• "coupled" ― "directly or indirectly connected." Foundry Networks v. Lucent Technologies, Inc., 2005 U.S. Dist. LEXIS 46840 (E.D. Tex., May 24, 2005).

  • "coupled" — "describ[es] a direct connection, specifically, a connection between subsystems without intervening subsystems, a connection between components without intervening components, and a connection between components and subsystems without any intervening components." Zoran Corp., et al. v. Mediatek, Inc., et al., 2005 U.S. Dist. LEXIS 34422 (N.D. Cal., Sept. 9, 2005).

  • "coupled" ― "the transfer of energy over a conductive or dielectric medium, such as an optical waveguide or wire." CIENA Corp., et al. v. Corvis Corp., 334 F. Supp. 2d 598 (D. Del. 2004).

  • "connected"; "coupled" ― "directly united, joined, or linked together." Mosaid Technologies, Inc. v. Samsung Electronics Co., Ltd., et al., 2004 U.S. Dist. LEXIS 27636 (D.N.J., Mar. 23, 2004).

  • "coupled" ― "electrically connected, directly or indirectly." Intergraph Hardware Technologies Co. v. Hewlett-Packard Co., 2004 U.S. Dist. LEXIS 31055 (E.D. Tex., Jun. 30, 2004).

  • "coupled to" ― "directly connected to or attached to." Acacia Media Technologies Corp. v. New Destiny Internet Group, et al., 2004 U.S. Dist. LEXIS 13415 (C.D. Cal., Jul. 12, 2004).

  • "coupled" ― "associated in such a way that power or signal information may be transferred from one to another." Verizon California Inc. v. Ronald A. Katz Technology Licensing, L.P., 326 F. Supp. 2d 1060 (C.D. Cal. 2003).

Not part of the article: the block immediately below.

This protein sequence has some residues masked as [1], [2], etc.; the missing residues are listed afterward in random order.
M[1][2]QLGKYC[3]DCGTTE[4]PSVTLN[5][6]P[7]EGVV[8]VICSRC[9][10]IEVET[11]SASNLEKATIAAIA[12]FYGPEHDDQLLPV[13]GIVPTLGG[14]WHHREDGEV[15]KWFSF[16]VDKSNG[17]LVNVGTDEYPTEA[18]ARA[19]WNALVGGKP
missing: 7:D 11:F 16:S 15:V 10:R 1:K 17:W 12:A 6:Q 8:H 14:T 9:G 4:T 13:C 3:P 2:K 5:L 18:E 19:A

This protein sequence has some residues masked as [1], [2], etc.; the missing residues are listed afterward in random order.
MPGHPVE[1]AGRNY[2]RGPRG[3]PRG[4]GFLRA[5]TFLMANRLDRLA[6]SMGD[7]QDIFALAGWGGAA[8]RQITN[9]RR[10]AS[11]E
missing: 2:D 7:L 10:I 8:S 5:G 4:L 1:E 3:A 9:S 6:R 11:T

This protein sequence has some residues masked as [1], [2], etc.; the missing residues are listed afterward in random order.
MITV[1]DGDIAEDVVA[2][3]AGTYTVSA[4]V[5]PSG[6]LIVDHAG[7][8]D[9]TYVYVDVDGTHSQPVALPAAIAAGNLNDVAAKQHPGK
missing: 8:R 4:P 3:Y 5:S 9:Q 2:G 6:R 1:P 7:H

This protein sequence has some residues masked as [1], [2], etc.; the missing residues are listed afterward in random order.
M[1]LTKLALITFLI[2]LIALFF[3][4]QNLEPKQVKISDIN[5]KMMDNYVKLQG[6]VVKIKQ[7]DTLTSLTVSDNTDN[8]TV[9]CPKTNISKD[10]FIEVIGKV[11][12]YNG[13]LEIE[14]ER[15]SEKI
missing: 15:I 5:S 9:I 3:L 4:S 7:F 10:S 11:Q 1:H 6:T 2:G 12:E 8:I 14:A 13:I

• "coupled to the independent poles and rebounding mat" — "connected to the independent poles and to the rebounding mat, either directly or through a discrete coupling device that is not an element of the trampoline or enclosure." Jumpsport, Inc. v. Jumpking, Inc., et al., 2003 U.S. Dist. LEXIS 27261 (N.D. Cal., Jun. 2, 2003).

  • "coupled"; "coupled to" ― "linked together." Citec, Inc. v. Romtec, Inc., 2003 U.S. Dist. LEXIS 27833 (D. Md., Dec. 5, 2003).

  • "coupled" ― "connected, directly or indirectly, by a communication path." EMC Corp. v. Hewlett-Packard Co., Inc., 2003 U.S. Dist. LEXIS 27824 (D. Mass., Sept. 12, 2003).

  • "coupled to" — "connected, not through an impedance matching network, but in a fashion that allows for the transfer of power." Applied Science and Technology, Inc. v. Advanced Energy Industries, Inc., 204 F. Supp. 2d 712 (D. Del. 2002).

  • "coupled" — "connected, directly or indirectly." Intergraph Corp. v. Intel Corp., 2002 U.S. Dist. LEXIS 27117 (E.D. Tex., Jun. 3, 2002).

  • "a drain electrode coupled to said drain conductive region" — "This 'coupling' is properly construed to indicate device current flowing through both the drain conductive region and the electrode." International Rectifier Corp. v. IXYS Corp., 2001 U.S. Dist. LEXIS 25711 (C.D. Cal., Jul. 16, 2001).

  • "coupled" — "The court finds no reason not to apply the ordinary meaning of the term 'couple,' and determines that the ordinary meaning in this context is 'coupled or connected, directly or indirectly.'" Silicon Graphics, Inc. v. nVIDIA Corp., 58 F. Supp. 2d 331 (D. Del. 1999).

  • "coupled" — "signifies direct contact between two objects." Biomedical Polymers, Inc. v. Evergreen Industries, Inc., 976 F. Supp. 98 (D. Mass. 1997).